In a move that few will mourn, the Mets placed pitcher LHP Pat Misch on waivers, according to mlb.com. Misch was acquired on waivers from the Giants during the 2009 season and performed credibly in his brief time with the Mets. Used first as a reliever, Misch eventually worked his way into a starting role, where he spent the last six weeks of the season.
Let’s have some fun with some small sample size numbers. Here are the respective stats for Misch and Mike Pelfrey for the final seven starts of the 2009 season:
PM: 3-3, 4.69 ERA, 44 H, 9 BB, 10 Ks, 8 HR in 40.1 IP
MP: 1-4, 6.18 ERA, 57 H, 16 BB, 25 Ks, 9 HR in 43.2 IP
And here are the stats for the same two pitchers in Spring Training:
PM: 0-0, 1.38 ERA, 11 H, 7 BB, 8 Ks, 0 HR in 13 IP
MP: 0-3, 7.97 ERA, 34 H, 2 BB, 12 Ks, 8 HR in 20.1 IP
To be fair, Misch’s upside is probably what he did last season, when he posted a 4.12 ERA in 62.1 IP for the Mets. Misch is not overpowering, he’s not particularly effective versus LHB (.288/.341/.461 lifetime or virtually identical numbers to how he fared versus RHB) and what success he did enjoy last year came thanks to some good fortune, as he had a .270 BABIP and a 76.8 strand rate with the Mets.
Whether it was achieved with smoke and mirrors or not, I am surprised that the Mets are willing to cast away someone who enjoyed any kind of success last season. There was no room at Triple-A for Misch? He seems like the exact type of guy you want to have stashed away in the minors – a crafty veteran who won’t be fazed by pitching in the majors once one of the regular guys goes down with an injury or ineffectiveness.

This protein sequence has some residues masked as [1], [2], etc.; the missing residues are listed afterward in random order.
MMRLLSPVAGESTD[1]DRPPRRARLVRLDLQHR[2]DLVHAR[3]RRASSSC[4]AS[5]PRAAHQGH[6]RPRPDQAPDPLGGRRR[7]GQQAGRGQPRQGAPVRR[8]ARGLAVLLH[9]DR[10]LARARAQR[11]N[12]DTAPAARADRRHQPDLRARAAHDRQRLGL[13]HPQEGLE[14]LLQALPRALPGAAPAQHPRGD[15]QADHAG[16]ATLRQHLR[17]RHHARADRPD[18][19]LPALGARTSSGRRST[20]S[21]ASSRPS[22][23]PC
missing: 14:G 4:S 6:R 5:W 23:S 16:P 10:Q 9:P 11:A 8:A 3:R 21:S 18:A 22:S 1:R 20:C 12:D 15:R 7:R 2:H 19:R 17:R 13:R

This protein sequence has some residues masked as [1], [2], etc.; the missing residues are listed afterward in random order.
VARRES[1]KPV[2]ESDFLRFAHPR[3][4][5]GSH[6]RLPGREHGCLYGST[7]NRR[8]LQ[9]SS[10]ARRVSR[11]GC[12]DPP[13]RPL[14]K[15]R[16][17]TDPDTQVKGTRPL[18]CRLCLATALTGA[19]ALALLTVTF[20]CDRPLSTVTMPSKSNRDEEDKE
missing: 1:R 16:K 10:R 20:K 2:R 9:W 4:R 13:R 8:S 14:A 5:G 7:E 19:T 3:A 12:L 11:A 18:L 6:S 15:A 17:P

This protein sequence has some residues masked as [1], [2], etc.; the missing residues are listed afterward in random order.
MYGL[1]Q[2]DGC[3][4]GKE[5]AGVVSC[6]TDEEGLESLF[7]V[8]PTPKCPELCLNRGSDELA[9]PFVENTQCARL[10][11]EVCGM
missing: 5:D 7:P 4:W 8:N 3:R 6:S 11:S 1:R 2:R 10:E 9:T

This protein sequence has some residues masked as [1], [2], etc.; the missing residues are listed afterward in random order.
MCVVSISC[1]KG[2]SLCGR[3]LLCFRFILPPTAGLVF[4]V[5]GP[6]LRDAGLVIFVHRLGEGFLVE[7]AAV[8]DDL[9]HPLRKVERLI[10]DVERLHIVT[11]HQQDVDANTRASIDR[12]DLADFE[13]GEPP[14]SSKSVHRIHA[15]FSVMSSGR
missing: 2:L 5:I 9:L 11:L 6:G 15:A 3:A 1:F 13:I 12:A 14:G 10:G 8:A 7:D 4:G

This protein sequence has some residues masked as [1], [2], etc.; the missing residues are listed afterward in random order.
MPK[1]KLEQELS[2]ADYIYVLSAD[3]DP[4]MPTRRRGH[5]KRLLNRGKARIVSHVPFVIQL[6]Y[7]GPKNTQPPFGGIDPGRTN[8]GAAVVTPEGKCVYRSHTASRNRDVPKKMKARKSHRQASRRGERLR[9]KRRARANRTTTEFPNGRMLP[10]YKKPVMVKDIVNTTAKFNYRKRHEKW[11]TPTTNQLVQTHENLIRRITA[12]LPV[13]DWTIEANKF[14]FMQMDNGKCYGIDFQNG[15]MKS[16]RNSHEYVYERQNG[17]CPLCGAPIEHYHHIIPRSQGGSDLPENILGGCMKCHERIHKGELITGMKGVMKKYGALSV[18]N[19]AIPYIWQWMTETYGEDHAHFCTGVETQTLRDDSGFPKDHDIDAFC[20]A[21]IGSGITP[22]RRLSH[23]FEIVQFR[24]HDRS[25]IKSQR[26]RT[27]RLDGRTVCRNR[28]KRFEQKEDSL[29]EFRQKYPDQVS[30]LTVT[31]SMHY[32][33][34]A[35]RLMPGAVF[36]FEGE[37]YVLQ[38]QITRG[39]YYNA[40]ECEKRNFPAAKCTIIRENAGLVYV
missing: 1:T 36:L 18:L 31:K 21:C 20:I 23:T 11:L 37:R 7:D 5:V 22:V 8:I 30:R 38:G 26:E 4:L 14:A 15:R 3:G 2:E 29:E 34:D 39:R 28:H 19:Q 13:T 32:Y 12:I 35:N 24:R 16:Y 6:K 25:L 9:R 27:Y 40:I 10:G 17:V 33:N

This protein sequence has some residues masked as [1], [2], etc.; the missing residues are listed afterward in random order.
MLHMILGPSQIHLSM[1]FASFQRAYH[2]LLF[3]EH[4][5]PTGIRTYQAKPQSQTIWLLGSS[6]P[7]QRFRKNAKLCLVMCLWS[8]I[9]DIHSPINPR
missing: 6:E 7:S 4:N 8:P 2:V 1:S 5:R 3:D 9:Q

One of the dirty secrets of the 2009 Mets is how well their replacement starters did. Most teams would be thrilled to get 5.00 ERA level performances from their reserve starting pitchers and the Mets did even better than that, with relatively strong performances from guys like Misch. I would have preferred him being a phone call away in Triple-A than being available for any club on the waiver wire.
Earlier I compared his stats with those of Pelfrey. The purpose of that was not to illustrate how great Misch is (because he’s not) but rather to show how dismal Pelfrey has been, and continues to be. The Mets are counting on Pelfrey to be one of the mainstays of their rotation, when the fact is that they should be preparing him for a move to the bullpen.
The reality is that Pelfrey has only one pitch, despite three years at a major college program, his first-round draft status and several years in the organization. Hoping that he will suddenly develop a useful, much less impact new pitch, is a case of wishful thinking.
Instead of converting Jenrry Mejia, a starting pitching prospect with a seemingly bright future, into a short reliever, the Mets would be better off moving Pelfrey, a player who seems to have stalled as a starter, into the new role. Perhaps only having to throw an inning at a time would allow Pelfrey to succeed with just one pitch and rediscover the strikeout numbers he had in the minors.
The bottom line is that there is very little reason to think Pelfrey is going to be a quality pitcher as a starter this season. Ideally, the Mets would have signed a free agent pitcher or two to accommodate more easily a move to the pen for Pelfrey. Given that they neglected to do that, the next best thing would be to have quality depth at Triple-A and that’s where Misch might have come in handy.
Maybe the Mets tried to do Misch a favor, releasing him now so that he could hook on with another club where he could compete for a starting job. I find that hard to believe, with the release coming here at the end of March. Either way, I hope fans join me in thanking Misch for the work he did last season and wish him well in his next stop.